OAKLAND, Calif. (AP) -- At a high school in a struggling neighborhood in this violence-scarred city, Mayor Ron Dellums stood on tiptoe and congratulated a basketball player who led his team to a state championship.
"In a community where we find ourselves more often than not mourning, we are rejoicing," the former congressman told the grinning teenager and hundreds of other screaming students.
Such celebrations have been rare during Dellums' 15 months in office.
In recent months, a 10-year-old boy was paralyzed by a bullet that struck him during a piano lesson, a powerful state politician was carjacked by a masked man, a popular community journalist was gunned down in broad daylight, and a 13-year-old was shot in the foot outside a rosary service for another teen who was killed by police after allegedly drawing a gun.
In the past three months alone, the city of 400,000 people across the Bay from San Francisco has logged 34 homicides, more than double than during the same period last year.
"It's very frustrating," the mayor said in a rare sit-down interview. "I get up every morning praying that I don't open the newspaper and there's somebody dead."
The Democrat, 72, was swept into office after a stint on the Berkeley City Council in the 1960s and nearly three decades on Capitol Hill, including chairmanship of the House Armed Services Committee. He had been ready to retire when residents and local politicians recruited him to run for mayor.
No one denied he faced a bumpy road. Oakland's mix of guns, poverty, pollution and crime had undermined the administrations of previous mayors, including Dellums' immediate predecessor, former California Gov. Jerry Brown.
"Anyone attempting to take this challenge on would run into extreme difficulties," said Terry Jones, a professor of sociology and social work at California State University, East Bay. "As storied as his career has been, I think Jesus would catch hell in Oakland."
Dellums is realistic about what lies ahead.
"We work diligently here, constantly, trying to deal with these issues. You get on a plane, you go to Washington, you beg for money. You go to foundations and you beg for money. You say 'Give us the resources to help us do the job every day.'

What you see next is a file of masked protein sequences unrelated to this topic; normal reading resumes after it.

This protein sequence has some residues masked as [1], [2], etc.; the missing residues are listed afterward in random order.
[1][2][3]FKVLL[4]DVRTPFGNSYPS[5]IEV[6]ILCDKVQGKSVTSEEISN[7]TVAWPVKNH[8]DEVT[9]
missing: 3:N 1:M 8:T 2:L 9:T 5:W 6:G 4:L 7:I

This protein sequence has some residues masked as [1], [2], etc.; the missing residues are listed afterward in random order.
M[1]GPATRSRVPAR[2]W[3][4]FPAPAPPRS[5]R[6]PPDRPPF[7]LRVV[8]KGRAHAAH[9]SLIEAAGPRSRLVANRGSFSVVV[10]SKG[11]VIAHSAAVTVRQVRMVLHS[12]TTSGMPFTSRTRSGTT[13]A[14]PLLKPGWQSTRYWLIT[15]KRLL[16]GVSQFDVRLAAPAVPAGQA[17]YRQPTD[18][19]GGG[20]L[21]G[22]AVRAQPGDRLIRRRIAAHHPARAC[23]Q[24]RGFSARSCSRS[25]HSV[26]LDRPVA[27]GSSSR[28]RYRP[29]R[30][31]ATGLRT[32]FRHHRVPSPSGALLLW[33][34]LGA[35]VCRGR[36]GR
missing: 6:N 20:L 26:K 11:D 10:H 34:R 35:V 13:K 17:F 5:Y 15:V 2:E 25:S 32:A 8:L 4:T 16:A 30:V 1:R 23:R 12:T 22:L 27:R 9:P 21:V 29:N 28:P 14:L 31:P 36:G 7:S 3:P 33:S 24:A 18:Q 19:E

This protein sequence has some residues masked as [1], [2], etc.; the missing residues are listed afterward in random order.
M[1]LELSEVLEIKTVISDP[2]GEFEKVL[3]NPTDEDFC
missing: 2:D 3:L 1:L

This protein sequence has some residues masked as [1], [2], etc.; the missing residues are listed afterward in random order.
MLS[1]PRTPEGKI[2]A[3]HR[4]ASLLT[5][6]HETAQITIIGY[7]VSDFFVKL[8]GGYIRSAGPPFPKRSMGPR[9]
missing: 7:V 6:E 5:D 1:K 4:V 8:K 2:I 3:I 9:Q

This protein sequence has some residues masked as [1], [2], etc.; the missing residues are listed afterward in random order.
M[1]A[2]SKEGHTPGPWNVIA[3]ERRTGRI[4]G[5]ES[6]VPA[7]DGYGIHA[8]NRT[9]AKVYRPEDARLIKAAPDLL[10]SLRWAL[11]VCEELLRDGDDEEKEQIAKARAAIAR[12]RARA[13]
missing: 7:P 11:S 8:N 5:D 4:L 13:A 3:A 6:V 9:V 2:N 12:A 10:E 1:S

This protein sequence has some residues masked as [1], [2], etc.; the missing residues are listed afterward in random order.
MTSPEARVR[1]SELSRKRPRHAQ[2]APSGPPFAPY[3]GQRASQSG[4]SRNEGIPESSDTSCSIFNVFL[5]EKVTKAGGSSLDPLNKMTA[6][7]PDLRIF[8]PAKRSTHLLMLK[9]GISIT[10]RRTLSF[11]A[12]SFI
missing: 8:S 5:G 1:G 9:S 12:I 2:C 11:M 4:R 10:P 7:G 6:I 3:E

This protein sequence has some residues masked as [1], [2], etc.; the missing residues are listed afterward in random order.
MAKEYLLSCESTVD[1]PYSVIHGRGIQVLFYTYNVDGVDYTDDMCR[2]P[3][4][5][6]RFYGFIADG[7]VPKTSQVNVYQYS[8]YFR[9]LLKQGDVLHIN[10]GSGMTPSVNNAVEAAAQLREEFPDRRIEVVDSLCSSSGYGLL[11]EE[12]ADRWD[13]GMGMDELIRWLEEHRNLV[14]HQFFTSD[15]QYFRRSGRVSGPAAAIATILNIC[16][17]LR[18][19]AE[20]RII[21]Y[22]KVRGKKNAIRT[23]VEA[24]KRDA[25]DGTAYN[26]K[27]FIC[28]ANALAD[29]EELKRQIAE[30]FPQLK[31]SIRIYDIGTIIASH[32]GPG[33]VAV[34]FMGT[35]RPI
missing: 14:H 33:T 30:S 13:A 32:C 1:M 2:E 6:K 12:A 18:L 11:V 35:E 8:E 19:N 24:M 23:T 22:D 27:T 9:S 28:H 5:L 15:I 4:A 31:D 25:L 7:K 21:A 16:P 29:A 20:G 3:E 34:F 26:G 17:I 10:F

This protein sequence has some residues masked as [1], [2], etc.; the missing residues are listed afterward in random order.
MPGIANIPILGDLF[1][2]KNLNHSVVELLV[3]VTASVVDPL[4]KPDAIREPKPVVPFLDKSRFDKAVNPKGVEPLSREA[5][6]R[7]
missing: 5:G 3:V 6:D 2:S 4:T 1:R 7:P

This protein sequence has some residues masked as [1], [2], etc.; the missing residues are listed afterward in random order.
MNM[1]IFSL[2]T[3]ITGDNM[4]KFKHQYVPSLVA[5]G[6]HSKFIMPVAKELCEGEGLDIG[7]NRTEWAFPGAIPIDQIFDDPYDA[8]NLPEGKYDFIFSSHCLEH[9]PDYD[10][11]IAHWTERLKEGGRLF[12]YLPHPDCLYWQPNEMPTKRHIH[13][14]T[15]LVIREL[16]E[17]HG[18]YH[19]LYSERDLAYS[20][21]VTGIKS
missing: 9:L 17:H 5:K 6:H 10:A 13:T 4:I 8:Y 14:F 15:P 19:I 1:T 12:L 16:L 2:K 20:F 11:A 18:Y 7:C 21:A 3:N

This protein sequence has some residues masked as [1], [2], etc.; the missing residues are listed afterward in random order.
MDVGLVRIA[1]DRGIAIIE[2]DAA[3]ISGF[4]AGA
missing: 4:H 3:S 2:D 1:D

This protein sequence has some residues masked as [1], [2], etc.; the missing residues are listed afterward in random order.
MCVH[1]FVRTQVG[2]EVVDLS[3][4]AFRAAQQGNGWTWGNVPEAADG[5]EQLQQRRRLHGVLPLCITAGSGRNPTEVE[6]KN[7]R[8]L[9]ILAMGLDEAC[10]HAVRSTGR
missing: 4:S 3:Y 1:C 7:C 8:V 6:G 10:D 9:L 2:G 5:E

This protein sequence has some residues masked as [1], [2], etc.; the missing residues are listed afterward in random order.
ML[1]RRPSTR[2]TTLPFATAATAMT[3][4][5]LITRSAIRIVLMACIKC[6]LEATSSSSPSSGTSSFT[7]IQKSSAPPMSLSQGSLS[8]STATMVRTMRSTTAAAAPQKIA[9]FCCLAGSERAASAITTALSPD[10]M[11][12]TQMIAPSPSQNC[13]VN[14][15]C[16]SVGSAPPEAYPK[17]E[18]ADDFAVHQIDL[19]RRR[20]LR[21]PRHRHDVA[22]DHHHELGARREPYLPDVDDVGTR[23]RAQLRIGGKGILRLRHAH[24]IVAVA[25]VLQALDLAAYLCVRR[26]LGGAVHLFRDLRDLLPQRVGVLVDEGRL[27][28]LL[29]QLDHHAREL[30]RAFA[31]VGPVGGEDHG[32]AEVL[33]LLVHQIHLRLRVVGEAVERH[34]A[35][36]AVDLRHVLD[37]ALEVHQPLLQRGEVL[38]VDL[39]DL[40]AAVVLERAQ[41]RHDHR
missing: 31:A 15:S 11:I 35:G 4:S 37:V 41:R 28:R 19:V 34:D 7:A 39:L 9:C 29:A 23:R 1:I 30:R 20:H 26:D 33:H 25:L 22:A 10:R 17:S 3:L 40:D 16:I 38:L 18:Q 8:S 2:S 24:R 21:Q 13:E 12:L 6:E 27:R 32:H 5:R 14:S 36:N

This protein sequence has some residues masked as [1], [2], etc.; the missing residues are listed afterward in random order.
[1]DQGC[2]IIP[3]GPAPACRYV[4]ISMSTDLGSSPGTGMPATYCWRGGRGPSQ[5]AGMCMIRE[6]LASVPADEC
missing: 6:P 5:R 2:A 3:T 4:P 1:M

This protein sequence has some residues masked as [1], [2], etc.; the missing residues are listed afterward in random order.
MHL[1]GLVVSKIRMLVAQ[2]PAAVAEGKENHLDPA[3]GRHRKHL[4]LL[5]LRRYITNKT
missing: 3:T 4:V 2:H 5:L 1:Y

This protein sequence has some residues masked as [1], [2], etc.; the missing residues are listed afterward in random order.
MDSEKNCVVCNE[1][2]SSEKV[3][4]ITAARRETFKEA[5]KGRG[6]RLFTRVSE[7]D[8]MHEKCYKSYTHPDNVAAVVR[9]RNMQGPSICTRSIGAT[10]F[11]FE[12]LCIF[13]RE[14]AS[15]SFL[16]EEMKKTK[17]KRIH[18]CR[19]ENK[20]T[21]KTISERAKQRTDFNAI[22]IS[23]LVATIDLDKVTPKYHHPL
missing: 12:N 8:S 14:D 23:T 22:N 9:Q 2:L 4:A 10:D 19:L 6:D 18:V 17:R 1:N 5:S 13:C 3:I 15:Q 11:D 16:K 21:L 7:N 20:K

"I think people in our community need to understand what we're up against, and that's not simplistic," the mayor said.
Dellums and his staff have made progress toward getting Oakland's police force up to full strength, a step that previous mayors had failed to achieve. The department is currently more than 70 officers short and losing five more each month to retirement.
He oversaw an agreement between the officers union and the city that will return authority for deploying officers to Police Chief Wayne Tucker. Before the agreement, that power resided with the union.
Brown, who is now California's attorney general, cautions that the police department has many more hurdles to overcome: "The crime rate is extremely high and it's dangerous work, and in Oakland you have a number of individuals who are not sympathetic to police."
Dellums, a staunch liberal who successfully ushered anti-apartheid legislation through Congress that helped free political prisoners, isn't so naive to think progress will be made overnight.
"I think we're putting in place the pieces that I think will ultimately create a better community for everybody," he said.
While the mayor has been portrayed as aloof and criticized for leaving the city to campaign for Hillary Rodham Clinton in her bid to become the Democratic nominee for president, he gets support from people like Richard Rodriguez, whose son is the one paralyzed by a stray bullet that struck him during a piano lesson.
Rodriguez said the city has given the family constant access to a liaison who helped them obtain city services.
"We like the mayor. We like what he stands for," he said. "I think he gets a bad deal because I think he inherited this problem of crime, he didn't create this problem. This has been going on for decades."